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Table 1 Association between influenza vaccination and SES, by single-measure SES

From: The association between influenza vaccination and socioeconomic status in high income countries varies by the measure used: a systematic review

Study; Country SES Concept (Level of SES measure) Description SES measure Adjusted mediating factorsa Data source; Data type (Year collected) Results
Education (n = 6; 3 positive associations, 1 negative association, 2 no association)
 Barbadoro 2013 [13]; Italy Education (Individual) Level of education level (low, medium, high, 3-yr university degree, more than 4 years university degree, post-graduate) Sociodemographic and clinical variables Health and Use of Health Care in Italy; National Survey (2004–05) Positive association. Healthcare workers in Italy with low (0.57OR, 0.39–0.81CI), medium (0.51OR, 0.37–0.71CI), or high (0.54OR, 0.39–0.71CI) education levels were less likely to be vaccinated compared to those with a post-graduate degree.
 Cohen 2012 [14]; US Education (Individual) Low (less than HS, HS, or GED) or high (some college or college diploma) levels of education Sociodemographic, health, clinical, and health belief variables Participants of a RCT on flu transmission; Study in Washington Heights, New York (2006) Positive association. Adults with higher levels of education were more likely to be vaccinated (1.20OR, 1,05–1,37CI) than those with lower levels. No significant relationship was found for children.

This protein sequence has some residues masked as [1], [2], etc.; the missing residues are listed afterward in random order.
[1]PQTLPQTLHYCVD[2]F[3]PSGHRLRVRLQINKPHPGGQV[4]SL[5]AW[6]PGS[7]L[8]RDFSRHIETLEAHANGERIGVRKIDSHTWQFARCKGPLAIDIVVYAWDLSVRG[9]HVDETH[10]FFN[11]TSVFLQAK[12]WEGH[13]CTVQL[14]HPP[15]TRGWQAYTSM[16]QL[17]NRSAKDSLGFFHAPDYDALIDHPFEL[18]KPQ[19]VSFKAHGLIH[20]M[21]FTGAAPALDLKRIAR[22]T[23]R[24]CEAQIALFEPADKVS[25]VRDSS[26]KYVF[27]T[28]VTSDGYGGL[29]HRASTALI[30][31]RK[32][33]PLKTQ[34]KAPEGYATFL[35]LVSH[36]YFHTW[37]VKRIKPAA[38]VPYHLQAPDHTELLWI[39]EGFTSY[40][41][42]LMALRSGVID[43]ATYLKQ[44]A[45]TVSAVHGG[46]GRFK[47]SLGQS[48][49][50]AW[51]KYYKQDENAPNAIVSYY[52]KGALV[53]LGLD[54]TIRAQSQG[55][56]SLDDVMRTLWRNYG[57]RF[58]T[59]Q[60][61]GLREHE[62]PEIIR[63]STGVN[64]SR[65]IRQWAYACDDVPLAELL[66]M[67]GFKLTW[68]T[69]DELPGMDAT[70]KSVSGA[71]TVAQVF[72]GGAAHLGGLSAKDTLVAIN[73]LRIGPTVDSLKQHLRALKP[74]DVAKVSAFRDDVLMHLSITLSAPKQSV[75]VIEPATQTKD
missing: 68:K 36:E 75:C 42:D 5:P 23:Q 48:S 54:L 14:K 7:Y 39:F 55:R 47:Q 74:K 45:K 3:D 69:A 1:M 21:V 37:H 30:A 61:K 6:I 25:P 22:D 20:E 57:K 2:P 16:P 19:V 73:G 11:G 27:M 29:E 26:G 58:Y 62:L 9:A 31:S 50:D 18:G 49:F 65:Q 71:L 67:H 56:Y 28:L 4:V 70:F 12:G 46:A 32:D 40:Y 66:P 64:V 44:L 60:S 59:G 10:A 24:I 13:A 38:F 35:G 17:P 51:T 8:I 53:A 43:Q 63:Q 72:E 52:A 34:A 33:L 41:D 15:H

Henninger 2015 [15]; US Education (Individual) Education level (HS or GED or less, some college, bachelor’s degree, master’s degree or higher) Sociodemographic variables, obstetric characteristics, survey items, and vaccination status Pregnancy and Influenza Project; Large cohort of pregnant women seeking care from Kaiser Pemanente Northwest and Northern California (2010–11) No association. Education level was not significantly associated with vaccination during pregnancy after adjusting for race and provider recommendation.
 Jimenez-Trujillo 2015 [16]; Spain Education (Individual) Education level (primary, secondary, university) Sociodemographic variables, health status and clinical variables European Health Survey for Spain and Spanish National Health Survey; National Survey (2009; 2011) No association. There was no significant association found between education level and influenza vaccine among persons aged 40–69 years with diabetes.
 Lorenz 2013 [17]; US Education (Individual) Education level (less than HS, HS, more than HS) Not reported Patient survey and electronic medical records; Statewide survey and electronic medical records (2010–12) Negative association. Mentally ill patients in Alabama with more than a high school education were less likely (0.29OR, 0.09–0.96CI) to be vaccinated compared to those with less than a high school education.
 Simon 2016 [18]; US Education (Individual) Parents’ highest level of education (less than HS, HS graduate or GED, some college or associated degree, technical school degree, college degree or more) Not reported National Health Interview Survey; National survey (2005–13) Positive association. Children with asthma whose parents had a college degree or higher (reference group) were more likely to receive influenza vaccination compared to those with parents who had some college, an associate’s degree, or some technical school (0.62 OR, 0.42–0.91 CI).
Occupational class (n = 1; 1 positive association)